Coinage of Satavahana Empire
Indus Civilization 2500 BC – 1500 BC
Ganges Civilization 1500 BC – 400 BC
Mauryas (Asoka) 322 BC – 320 AD
Shungas 185 BC – 30 BC
Satavahanas (Satavhana) 100 BC – 250 AD
The Satavahana (Stavhanas) Empire was an Indian dynasty based from
Dharanikota and Amaravati in Andhra Pradesh as well as Junnar (Pune) and Prathisthan (Paithan) in Maharashtra. The territory of the empire covered much of India from 230 BCE onward. Although there is some controversy about when the dynasty came to an end, the most liberal estimates suggest that it lasted about 450 years, until around 220 CE. The Satavahanas are credited for establishing peace in the country, resisting the onslaught of foreigners after the decline of Mauryan Empire.
The Stavhanas were vassals to the Mauryan dynasty until the decline of the latter. They are known for their patronage of Hinduism. The Stavhanas were early issuers of Indian state coinage struck with images of their rulers. They formed a cultural bridge and played a vital role in trade and the transfer of ideas and culture to and from the Indo-Gangetic Plain to the southern tip of India.
The Satavahanas are among the earliest Indian rulers to issue their own coins with portraits of their rulers, starting with king Gautamiputra Satakarni, a practice derived from that of the Western Kshatrapas he defeated, itself originating with the Indo-Greek kings to the northwest.
Thousands of lead, copper and potin Satavahana coins have been discovered in the Deccan region; a few gold and silver coins are also available. These coins do not feature uniform design or size, and suggest that multiple minting locations existed within the Satavahana territory, leading to regional differences in coinage.
The coin legends of the Satavahanas, in all areas and all periods, used a Prakrit dialect without exception. Some reverse coin legends are in Tamil, and Telugu languages.
Several coins carry titles or matronyms that were common to multiple rulers (e.g. Satavahana, Satakarni, and Pulumavi), so the number of rulers attested by coinage cannot be determined with certainty. The names of 16 to 20 rulers appear on the various coins. Some of these rulers appear to be local elites rather than the Satavahana monarchs.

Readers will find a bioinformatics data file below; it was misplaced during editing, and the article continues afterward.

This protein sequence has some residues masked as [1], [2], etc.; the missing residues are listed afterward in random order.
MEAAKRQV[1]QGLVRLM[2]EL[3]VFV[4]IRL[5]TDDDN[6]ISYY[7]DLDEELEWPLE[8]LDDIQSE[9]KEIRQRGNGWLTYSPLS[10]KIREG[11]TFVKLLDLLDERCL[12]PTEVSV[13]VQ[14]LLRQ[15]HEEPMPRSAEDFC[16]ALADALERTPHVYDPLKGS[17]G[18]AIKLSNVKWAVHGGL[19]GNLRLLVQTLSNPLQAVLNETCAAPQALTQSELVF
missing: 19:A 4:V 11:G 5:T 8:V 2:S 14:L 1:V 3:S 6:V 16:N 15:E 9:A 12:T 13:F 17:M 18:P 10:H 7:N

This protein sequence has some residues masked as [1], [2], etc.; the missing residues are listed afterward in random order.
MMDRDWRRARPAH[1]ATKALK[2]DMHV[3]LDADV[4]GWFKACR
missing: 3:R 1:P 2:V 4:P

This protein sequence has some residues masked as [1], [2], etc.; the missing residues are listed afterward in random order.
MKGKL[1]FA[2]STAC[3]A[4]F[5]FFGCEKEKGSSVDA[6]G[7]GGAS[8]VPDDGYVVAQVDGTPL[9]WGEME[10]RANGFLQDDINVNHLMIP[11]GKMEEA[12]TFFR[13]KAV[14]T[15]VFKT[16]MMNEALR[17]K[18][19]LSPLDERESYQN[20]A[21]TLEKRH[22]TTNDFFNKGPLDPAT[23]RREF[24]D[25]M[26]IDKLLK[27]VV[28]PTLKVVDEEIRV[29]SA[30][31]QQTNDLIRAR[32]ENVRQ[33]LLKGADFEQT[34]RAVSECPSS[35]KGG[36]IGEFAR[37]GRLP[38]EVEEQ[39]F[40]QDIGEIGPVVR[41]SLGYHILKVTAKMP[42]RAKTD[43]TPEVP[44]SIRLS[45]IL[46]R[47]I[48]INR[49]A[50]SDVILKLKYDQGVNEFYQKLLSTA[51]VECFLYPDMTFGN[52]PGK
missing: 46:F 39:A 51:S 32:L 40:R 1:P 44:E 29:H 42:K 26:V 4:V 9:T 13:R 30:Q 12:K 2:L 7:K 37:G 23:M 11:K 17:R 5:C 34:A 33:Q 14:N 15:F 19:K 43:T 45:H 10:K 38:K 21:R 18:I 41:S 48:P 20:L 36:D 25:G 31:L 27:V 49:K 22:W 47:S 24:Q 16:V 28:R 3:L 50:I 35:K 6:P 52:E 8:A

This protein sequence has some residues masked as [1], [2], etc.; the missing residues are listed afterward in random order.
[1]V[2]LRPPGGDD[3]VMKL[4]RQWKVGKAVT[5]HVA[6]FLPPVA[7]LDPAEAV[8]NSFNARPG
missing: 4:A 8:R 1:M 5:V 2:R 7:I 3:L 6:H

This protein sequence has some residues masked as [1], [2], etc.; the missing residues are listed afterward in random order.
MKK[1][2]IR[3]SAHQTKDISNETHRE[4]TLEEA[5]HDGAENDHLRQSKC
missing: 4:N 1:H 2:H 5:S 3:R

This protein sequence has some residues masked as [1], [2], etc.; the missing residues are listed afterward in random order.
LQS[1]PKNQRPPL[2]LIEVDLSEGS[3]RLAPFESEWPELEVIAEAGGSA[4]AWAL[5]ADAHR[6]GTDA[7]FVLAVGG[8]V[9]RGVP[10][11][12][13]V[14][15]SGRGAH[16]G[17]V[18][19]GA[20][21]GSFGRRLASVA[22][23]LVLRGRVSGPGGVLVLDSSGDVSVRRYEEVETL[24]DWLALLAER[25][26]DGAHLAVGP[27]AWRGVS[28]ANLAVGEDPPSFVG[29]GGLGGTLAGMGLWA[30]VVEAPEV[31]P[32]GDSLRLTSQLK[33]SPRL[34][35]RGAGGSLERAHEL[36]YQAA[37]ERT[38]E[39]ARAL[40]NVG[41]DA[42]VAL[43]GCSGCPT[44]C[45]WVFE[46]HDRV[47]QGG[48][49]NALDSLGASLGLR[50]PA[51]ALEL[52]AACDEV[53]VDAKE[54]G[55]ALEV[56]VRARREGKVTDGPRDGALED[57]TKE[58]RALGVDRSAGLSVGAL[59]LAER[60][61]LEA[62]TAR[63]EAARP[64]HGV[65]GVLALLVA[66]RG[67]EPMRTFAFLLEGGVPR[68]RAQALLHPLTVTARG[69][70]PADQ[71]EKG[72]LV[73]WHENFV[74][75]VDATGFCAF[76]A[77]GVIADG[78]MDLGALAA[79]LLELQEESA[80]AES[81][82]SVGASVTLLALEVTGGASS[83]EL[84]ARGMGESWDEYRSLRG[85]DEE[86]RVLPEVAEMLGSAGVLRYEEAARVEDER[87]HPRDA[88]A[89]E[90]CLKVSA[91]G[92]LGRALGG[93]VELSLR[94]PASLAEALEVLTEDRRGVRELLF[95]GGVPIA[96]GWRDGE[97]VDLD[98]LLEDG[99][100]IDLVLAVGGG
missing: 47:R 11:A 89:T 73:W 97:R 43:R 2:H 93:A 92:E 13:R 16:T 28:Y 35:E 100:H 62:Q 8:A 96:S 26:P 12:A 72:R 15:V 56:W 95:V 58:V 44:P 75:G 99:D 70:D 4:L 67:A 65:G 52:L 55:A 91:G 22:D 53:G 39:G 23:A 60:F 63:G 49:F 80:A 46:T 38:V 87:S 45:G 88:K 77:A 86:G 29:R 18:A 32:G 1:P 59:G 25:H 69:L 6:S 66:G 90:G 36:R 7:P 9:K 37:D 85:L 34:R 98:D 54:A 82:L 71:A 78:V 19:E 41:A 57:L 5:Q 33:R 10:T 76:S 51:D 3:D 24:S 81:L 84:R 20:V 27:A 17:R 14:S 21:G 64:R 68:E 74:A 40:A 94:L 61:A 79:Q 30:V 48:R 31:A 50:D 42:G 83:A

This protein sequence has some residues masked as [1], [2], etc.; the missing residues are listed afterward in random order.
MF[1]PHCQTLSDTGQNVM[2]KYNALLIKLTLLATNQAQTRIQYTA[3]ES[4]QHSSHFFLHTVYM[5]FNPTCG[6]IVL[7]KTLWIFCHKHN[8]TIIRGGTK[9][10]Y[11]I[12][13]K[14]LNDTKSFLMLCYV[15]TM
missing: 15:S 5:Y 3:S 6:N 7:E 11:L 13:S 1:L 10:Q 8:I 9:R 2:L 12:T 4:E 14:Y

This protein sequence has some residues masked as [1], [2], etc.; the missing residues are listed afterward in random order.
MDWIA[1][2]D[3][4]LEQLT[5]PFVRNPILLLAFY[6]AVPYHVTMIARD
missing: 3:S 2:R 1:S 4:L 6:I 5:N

The Satavahana coins give unique indications as to their chronology, language, and even facial features (curly hair, long ears and strong lips). They issued mainly lead and copper coins; their portrait-style silver coins were usually struck over coins of the Western Kshatrapa kings. The Satavahana coins also display various traditional symbols, such as elephants, lions, horses and chaityas (stupas), as well as the “Ujjain symbol”, a cross with four circles at the end.
Rare-coins of Ancient India from Antiques International
ANCIENT INDIAHINDU ARTMAURYAN EMPIRE
Temple Tokens and the State
Hindu Temple Coins
Temple coins or tokens which depicted specific Hindu deities on the coins often included native script including date, name of the saint or the name of the temple and location, goes back centuries. Early on they were stamped and used as holy offerings, but by the 1800s they are produced for sale at holy sites and temples as a source of income for the temple and kept by devotees as holy tokens or even murthes. Some were made by fine jewellers and many in metal from Calcutta based metal shops. Some of the stamps were used through the 19th Century into modern era. Earlier in the 12th Century they were often minted in gold, mostly in South India as the Muslim rulers who controlled areas of Northern India forbade any such holy tokens which depicted a figure or Deva, or any human-like stamps such as depictions of saints and mystics. After World War II, Diwali tokens became popular, often in silver. These would depict Ganesha and Lakshmi. However, in the olden days, most of the temple coins depicted the great epics, especially from the Ramayana. Thus the term Ramatankas, they would be stamped with Sita-Ram and the beloved Hanuman. Coins of Lakshman, Bharata and Shatrughnawere were also made.In July of 2011, a treasure worth over 10 billion dollars (500 billion rupees) including such coins were found in the vaults under the Sri Padmanabhaswamy Temple in Thiruvananthapuram India, and there are more secret chambers which have been closed for over 150 years. This is a temple dedicated to Lord Vishnu and built hundreds of years ago by the King of Travancore, but has origins back to the 6th Century, and has many treasures which are donations by devotees. It is considered one of the108 Divya Desams or Holy Abodes of Maha Vishnu. Thousands of gold coins and tokens were found here. Since Independence, a trust managed by the descendants of the Travancore Royal Family has managed the temple. However, India’s Supreme Court ordered that the temple valuables will be managed by the State. The actual value in materialistic terms of this temple exceed that of Tirupathi Temple in Andhra Pradesh which was thought to be the richest temple. This value of the treasures at the Vishnu temple is believed to actually exceed that of Tirupathi, and it is believed that in fact there are many other temples which have coins, jewellery and wealth of equal value that may tempt plunder by materialists and government both domestic and international – for example the 108 Vishnu Temples noted above.